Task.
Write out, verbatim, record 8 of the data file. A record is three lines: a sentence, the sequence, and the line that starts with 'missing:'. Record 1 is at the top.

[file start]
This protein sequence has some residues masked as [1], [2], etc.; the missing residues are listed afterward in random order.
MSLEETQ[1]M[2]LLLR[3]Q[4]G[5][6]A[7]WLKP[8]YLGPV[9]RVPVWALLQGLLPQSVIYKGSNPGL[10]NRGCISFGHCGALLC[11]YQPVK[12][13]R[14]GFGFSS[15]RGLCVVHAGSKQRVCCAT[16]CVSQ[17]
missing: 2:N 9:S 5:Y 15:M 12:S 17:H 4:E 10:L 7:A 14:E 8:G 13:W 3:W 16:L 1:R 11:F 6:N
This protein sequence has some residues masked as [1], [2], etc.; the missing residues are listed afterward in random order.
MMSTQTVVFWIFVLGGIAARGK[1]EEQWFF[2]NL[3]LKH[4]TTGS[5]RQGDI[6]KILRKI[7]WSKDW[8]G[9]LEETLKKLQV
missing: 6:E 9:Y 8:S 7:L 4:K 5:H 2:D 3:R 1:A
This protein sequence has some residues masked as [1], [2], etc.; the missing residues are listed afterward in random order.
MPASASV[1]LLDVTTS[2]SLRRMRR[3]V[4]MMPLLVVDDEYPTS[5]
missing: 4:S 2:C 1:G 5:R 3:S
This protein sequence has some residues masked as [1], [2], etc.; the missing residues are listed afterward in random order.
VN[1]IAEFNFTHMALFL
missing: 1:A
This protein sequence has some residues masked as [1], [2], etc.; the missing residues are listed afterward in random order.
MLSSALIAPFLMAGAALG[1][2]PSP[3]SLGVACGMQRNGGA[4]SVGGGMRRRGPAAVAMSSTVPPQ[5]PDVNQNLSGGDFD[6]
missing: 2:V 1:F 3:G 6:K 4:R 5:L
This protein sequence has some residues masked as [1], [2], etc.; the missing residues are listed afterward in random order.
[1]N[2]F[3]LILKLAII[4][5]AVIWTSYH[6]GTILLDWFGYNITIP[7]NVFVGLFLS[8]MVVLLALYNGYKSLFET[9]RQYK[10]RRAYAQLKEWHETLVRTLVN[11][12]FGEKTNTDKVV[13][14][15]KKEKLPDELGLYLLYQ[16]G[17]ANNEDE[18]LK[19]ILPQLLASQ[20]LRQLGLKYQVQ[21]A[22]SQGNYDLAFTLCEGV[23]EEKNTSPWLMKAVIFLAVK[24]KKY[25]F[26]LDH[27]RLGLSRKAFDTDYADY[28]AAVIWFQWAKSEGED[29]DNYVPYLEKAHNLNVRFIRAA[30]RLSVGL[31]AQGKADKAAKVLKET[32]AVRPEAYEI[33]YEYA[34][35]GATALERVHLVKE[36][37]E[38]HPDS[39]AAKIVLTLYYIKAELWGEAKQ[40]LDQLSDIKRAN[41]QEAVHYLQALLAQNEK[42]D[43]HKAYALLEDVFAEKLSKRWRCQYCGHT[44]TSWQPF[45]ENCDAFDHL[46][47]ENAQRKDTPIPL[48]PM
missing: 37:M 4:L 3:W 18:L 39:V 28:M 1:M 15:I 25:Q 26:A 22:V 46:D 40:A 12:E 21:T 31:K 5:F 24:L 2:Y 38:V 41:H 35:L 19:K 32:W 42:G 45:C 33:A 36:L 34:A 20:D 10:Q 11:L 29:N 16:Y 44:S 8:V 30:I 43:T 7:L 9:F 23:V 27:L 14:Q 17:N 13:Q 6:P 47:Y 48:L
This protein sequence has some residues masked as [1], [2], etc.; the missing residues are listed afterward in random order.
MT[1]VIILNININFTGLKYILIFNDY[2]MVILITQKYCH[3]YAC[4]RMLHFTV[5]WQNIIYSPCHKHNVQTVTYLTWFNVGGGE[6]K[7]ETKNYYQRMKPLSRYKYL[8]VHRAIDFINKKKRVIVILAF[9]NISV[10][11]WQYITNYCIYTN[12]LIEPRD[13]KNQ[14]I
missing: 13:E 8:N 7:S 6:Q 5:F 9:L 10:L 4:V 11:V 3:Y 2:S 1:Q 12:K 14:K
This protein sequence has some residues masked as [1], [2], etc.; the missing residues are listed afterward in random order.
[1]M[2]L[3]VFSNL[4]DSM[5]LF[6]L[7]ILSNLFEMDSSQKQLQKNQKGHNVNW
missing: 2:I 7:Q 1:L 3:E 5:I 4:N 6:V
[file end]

This protein sequence has some residues masked as [1], [2], etc.; the missing residues are listed afterward in random order.
[1]M[2]L[3]VFSNL[4]DSM[5]LF[6]L[7]ILSNLFEMDSSQKQLQKNQKGHNVNW
missing: 2:I 7:Q 1:L 3:E 5:I 4:N 6:V